This is a Moms Clean Air Force exclusive interview with Maryland’s Senator Barbara Mikulski:
What is unique about protecting Maryland’s resources?
Maryland is truly “America in Miniature.” We are blessed to have the Appalachian Mountains, forests, farmland, the Atlantic Ocean and the Chesapeake Bay. Our diverse resources support wildlife, provide recreational opportunities and are a part of our economic fabric. The Chesapeake Bay in particular has shaped the identity of Marylanders and was central to our state’s very founding. The people of Maryland have appreciated the Bay’s diversity of wildlife, have sailed its waters and have harvested its seafood over many centuries. My top environmental priorities are to preserve the Chesapeake Bay and to protect the livelihood of those who make a living on the Bay. It is critical to our economy, our environment and to our health that we respect and protect Maryland’s resources.
Are you worried about the effects of climate change on Maryland’s children?
I am absolutely worried about the effects of climate change on our children and their future. I started my career as a social worker in Baltimore helping at-risk children who faced many economic and health hurdles. In Baltimore, nearly 20% of the city’s children suffer from asthma, compared with 9.4% nationwide. Climate change and carbon pollution increases the risk of these health problems, especially for the most at-risk and disadvantaged among us. It also puts our children’s economic futures at risk with the increased cost to society of rising temperatures and sea levels.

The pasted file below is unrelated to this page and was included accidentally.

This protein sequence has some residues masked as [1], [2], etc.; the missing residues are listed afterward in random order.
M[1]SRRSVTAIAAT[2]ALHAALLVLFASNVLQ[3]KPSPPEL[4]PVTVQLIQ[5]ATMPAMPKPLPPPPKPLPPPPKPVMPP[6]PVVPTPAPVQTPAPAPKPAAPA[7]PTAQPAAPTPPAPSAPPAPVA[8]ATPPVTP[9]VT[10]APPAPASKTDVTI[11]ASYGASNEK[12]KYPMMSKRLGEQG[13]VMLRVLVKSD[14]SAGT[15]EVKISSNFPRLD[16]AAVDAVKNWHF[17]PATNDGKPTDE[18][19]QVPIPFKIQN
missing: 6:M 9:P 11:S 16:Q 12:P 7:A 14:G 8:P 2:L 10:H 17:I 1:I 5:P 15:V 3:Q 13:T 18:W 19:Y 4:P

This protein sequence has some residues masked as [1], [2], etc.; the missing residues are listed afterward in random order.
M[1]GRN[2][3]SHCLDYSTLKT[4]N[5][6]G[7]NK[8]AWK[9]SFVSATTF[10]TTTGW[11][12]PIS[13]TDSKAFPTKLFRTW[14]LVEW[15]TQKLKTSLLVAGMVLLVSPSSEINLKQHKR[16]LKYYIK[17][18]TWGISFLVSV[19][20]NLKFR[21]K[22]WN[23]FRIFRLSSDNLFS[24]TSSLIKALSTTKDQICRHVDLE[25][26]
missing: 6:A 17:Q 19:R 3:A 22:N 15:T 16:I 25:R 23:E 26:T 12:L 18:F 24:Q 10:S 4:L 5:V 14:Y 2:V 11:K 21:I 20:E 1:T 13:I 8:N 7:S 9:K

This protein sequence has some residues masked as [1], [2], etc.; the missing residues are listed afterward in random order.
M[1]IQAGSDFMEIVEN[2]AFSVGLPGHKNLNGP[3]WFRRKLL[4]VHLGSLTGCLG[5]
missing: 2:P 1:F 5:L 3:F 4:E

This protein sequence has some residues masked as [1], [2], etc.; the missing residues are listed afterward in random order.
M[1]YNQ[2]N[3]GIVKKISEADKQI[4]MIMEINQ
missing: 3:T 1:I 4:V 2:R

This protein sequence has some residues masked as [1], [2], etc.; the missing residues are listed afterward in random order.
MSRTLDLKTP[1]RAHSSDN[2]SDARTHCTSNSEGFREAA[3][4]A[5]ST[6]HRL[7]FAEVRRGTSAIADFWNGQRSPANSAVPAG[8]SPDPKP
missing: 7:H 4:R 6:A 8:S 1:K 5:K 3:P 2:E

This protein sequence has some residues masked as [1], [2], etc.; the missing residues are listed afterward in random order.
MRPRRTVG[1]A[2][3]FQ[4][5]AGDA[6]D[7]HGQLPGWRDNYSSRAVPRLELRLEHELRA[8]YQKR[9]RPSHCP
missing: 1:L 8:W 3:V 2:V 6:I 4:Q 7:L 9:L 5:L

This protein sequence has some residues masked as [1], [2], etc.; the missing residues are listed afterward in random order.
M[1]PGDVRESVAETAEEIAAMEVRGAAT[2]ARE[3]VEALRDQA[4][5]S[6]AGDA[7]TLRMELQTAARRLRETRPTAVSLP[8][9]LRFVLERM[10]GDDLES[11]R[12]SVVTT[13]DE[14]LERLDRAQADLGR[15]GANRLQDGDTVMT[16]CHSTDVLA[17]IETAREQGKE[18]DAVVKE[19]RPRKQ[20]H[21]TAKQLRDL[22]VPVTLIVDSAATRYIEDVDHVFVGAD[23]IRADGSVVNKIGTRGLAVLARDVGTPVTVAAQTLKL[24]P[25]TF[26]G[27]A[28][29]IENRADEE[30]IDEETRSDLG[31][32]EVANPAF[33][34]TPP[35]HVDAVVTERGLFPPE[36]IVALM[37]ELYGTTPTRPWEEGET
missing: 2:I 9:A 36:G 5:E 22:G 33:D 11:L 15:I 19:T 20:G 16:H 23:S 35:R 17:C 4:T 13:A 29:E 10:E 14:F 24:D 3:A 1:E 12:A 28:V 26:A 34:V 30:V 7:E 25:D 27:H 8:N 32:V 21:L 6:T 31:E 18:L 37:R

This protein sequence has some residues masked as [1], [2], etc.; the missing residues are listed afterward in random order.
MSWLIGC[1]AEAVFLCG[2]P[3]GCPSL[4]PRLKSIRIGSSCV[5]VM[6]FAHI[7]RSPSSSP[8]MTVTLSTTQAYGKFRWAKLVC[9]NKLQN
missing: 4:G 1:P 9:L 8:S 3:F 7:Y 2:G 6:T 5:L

That’s why as Vice Chair of the Senate Appropriations Committee, I have fought to make sure that the Environmental Protection Agency, the National Oceanic and Atmospheric Administration and the National Science Foundation have the funding they need to perform climate-related research. Along with our natural resources, Maryland is blessed with human resources in many research-oriented agencies. I’m proud of the work Marylanders have done to study and prepare for climate change and I will continue to fight for them.
Why is a bipartisan effort so important and how can these efforts be achieved in our politically polarizing culture?
Americans are tired of shutdown, slamdown politics and brinksmanship. As Chairwoman of the Senate Appropriations Committee in the 113th Congress, I reached across the aisle to enact two Omnibus bills that funded the federal government, including the programs that perform climate-related research. As compromise bills, they were not perfect, but the agreement meant no government shutdown and no government on autopilot. As Dean of the Senate women, I have led the women in bipartisan efforts throughout the years to advance women’s causes in the Senate, throughout the country and throughout the world. In both the Appropriations Committee and with the bipartisan women of the Senate, we may not always agree on the substance, but we do agree on the civility and I believe that is why we are able to find solutions.
Is there anything you would like to share that is important for Moms Clean Air Force members to know?
The most important thing is to get involved and stay engaged. I started out as a social worker and community activist. These experiences provided valuable lessons that I draw on every day as a United States Senator. I believe my constituents have a right to know, a right to be heard and a right to be represented. I don’t want the next generation of community activists shut out of the process. I want people to have an opportunity to participate in their communities. And I want people to know they have a government on their side. My best advice is to continue to engage in your community and make your voice heard.
Born and raised in Baltimore, Senator Mikulski has been a lifelong fighter for the people of Maryland. As the Vice Chairwoman of the Senate Appropriations Committee, she looks out for the day-to-day needs of Marylanders and the long-range needs of the nation. Senator Mikulski is the longest serving woman in the history of the United States Congress and the unofficial Dean of the Senate Women, through which she has served as a mentor to other women Senators as they first take office. In all of these capacities, she builds coalitions to achieve real accomplishments, like passing Omnibus funding bills for the federal government in Fiscal Years 2014 and 2015 and passing legislation to strengthen our nation’s childcare laws.